Will Brett Favre be a Tampa Bay Buccaneer? There's no way to say for sure yet, but there's plenty to consider.
First, Favre has been a pain in the Green Bay Packers' side for the past three weeks. It would seem to these untrained eyes, far away from Lambeau Field, that Favre was bluffing with all of this bluster, and the Packers called him on it. Now that the Packers have moved on, Favre is left with few options — be traded or stay retired.
Reading Packers head coach Mike McCarthy's comments on Tuesday were telling. The most important one for Buccaneers fans is McCarty's assertion that Favre, while certainly desiring to play in 2008, may not be as committed to preparation as he was last year. As any average football fan knows, preparation is everything leading up to gameday.
Does Favre simply want to be a part of the camaraderie of the locker room and coast on his talent, or does he truly want to be a difference-maker for a team? McCarthy's comment suggested that Favre is unsure.
"That's a good question for him," McCarthy told reporters.
ESPN's Chris Mortensen reported that Favre is ready to talk to the Buccaneers. Does that mean trade talks will go anywhere? It's hard to say. The Bucs have made it clear they've had no conversations with Favre in the past.
But head coach Jon Gruden loves quarterbacks and has a soft spot for Favre. He may see the graying star as the difference-maker his team needs.
But can Favre be that difference-maker? He needs time to learn Gruden's offense, and current starter Jeff Garcia said last week that it's no picnic. It took him half the year to learn Gruden's complicated offense. It doesn't sound like a job for a quarterback that isn't sure he wants to put in the preparation.
Plus, Favre must create chemistry with an entire offense, and do so within a month of opening day. That's a tall order for a backup like Luke McCown, who has taken plenty of the first-team reps while Garcia has nursed a strained calf.
Then there's the asking price. What would the Packers want for Favre? It could be as high as a conditional first-round pick (depending on Favre's production). It will likely be a second-round pick, perhaps a late-rounder or player thrown in — plus a clause that keeps the Bucs from trading Favre to the Vikings, or another NFC North team, which it seems is what Favre truly wants.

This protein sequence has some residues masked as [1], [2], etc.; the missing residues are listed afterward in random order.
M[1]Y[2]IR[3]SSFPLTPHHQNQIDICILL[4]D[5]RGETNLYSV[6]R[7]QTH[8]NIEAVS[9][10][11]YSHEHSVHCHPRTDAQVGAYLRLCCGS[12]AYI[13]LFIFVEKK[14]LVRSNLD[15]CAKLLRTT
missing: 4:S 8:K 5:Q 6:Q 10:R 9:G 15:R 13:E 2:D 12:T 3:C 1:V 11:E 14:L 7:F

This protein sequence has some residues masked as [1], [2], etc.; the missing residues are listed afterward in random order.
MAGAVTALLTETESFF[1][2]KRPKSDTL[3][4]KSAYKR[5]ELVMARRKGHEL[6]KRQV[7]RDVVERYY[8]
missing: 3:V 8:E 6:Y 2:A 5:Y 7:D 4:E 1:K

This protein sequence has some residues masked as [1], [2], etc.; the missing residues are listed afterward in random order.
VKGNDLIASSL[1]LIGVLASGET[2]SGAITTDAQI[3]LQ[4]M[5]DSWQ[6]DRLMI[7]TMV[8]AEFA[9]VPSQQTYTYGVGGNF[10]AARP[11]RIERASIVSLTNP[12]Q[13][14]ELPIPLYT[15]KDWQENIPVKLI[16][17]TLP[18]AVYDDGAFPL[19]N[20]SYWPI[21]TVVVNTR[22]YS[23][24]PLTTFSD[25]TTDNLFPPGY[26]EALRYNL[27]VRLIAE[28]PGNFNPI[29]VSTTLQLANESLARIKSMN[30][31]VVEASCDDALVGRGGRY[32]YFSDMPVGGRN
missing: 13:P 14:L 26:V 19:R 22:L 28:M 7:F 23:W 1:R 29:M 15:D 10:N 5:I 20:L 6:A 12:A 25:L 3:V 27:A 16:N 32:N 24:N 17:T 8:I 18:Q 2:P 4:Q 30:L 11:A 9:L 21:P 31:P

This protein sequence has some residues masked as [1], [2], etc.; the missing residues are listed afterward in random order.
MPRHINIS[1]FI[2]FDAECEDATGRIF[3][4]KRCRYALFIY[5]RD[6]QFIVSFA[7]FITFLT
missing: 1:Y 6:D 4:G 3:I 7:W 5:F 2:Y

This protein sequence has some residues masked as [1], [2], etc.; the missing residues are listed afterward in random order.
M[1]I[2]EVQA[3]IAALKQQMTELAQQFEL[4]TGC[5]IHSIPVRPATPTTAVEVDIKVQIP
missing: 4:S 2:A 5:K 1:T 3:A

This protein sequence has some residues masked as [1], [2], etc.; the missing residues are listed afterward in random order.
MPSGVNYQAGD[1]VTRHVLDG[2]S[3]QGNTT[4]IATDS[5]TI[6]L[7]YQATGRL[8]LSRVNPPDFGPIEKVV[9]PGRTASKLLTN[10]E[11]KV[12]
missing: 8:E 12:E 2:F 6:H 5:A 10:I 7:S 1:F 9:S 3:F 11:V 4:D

That price might be too steep for the Bucs.
Does Favre have what it takes to lead the Bucs' offense? I asked one of our experts, Chris Steuber, to weigh in earlier Tuesday.
"Why not bring in another quarterback into the Buccaneers offense?" Steuber said. "That's certainly a position they need depth on. In all seriousness, at this stage in Favre's career, even though he had a very good season last year, I think he's a mediocre quarterback who draws more attention off the field than on the field.
"He's become the ultimate distraction and if I'm a team looking to contend it's an intriguing idea to bring Favre in, but you have to weigh the pros and cons. I think Favre ultimately could help the Bucs and their receiving corps, but even with the addition of Favre I don't know if that catapults Tampa Bay into the playoffs."
Perhaps this comment by Steuber is the most telling:
"If Favre were to end up in Tampa, I think they will win, at best, 8 games."
Now look at how many of the experts have picked the Bucs this year — a second-place team in the NFC South with, on average, eight wins.
If Steuber's right, is that worth the asking price if Garcia can do the same thing? I'd have to say no.
Let's say the Bucs bring in Favre anyway. What happens to their current quarterbacks? I handicapped that for Dolphinsdigest.com earlier today. Here were my thoughts:
1. Chris Simms: Seems the most expendable of the bunch, and by all accounts he's having a good camp. There's no hitch in his giddyup anymore, he's throwing the ball crisply and he took some first-team reps on Tuesday (thanks to Garcia's injury and an off-day for Griese). Thing is, Bucs really want to get something for him, trade-wise. But trading for Favre eliminates that leverage.
2. Jeff Garcia: The Bucs have the cap space to keep both Favre and Garcia, but that would seem almost superfluous. I don't think the Bucs have much interest in keeping Garcia beyond 2008, and releasing him would bring no cap penalty.
3. Brian Griese: He's had a pretty average camp. He's there for protection in case the starter gets hurt. What the Bucs like about him is that he's locked into a manageable contract through 2010, when he'll still be younger than both Favre and Garcia are now.
4. Luke McCown: The Bucs really like him, and he's listed at No. 2 right now. He probably has the most accurate downfield arm on the team. He's in the final year of his deal.
5. Josh Johnson: He's the QB of the future. He's not going anywhere.
I could see the Bucs releasing up to two quarterbacks with the acquisition of Favre. Or, perhaps, Gruden will keep them all. It's hard to say, but certainly acquiring Favre eliminates the chance of trading players like Simms or Garcia. Teams would likely wait for them to be released.
I've maintained all along that acquiring Favre is too much of a headache for any team. The Bucs have a solid group of quarterbacks and should let them play.
Whether Gruden can resist the urge to make a deal is anyone's guess. And, believe me, it will be his call.
Matthew Postins is the editor and publisher of bucsblitz.com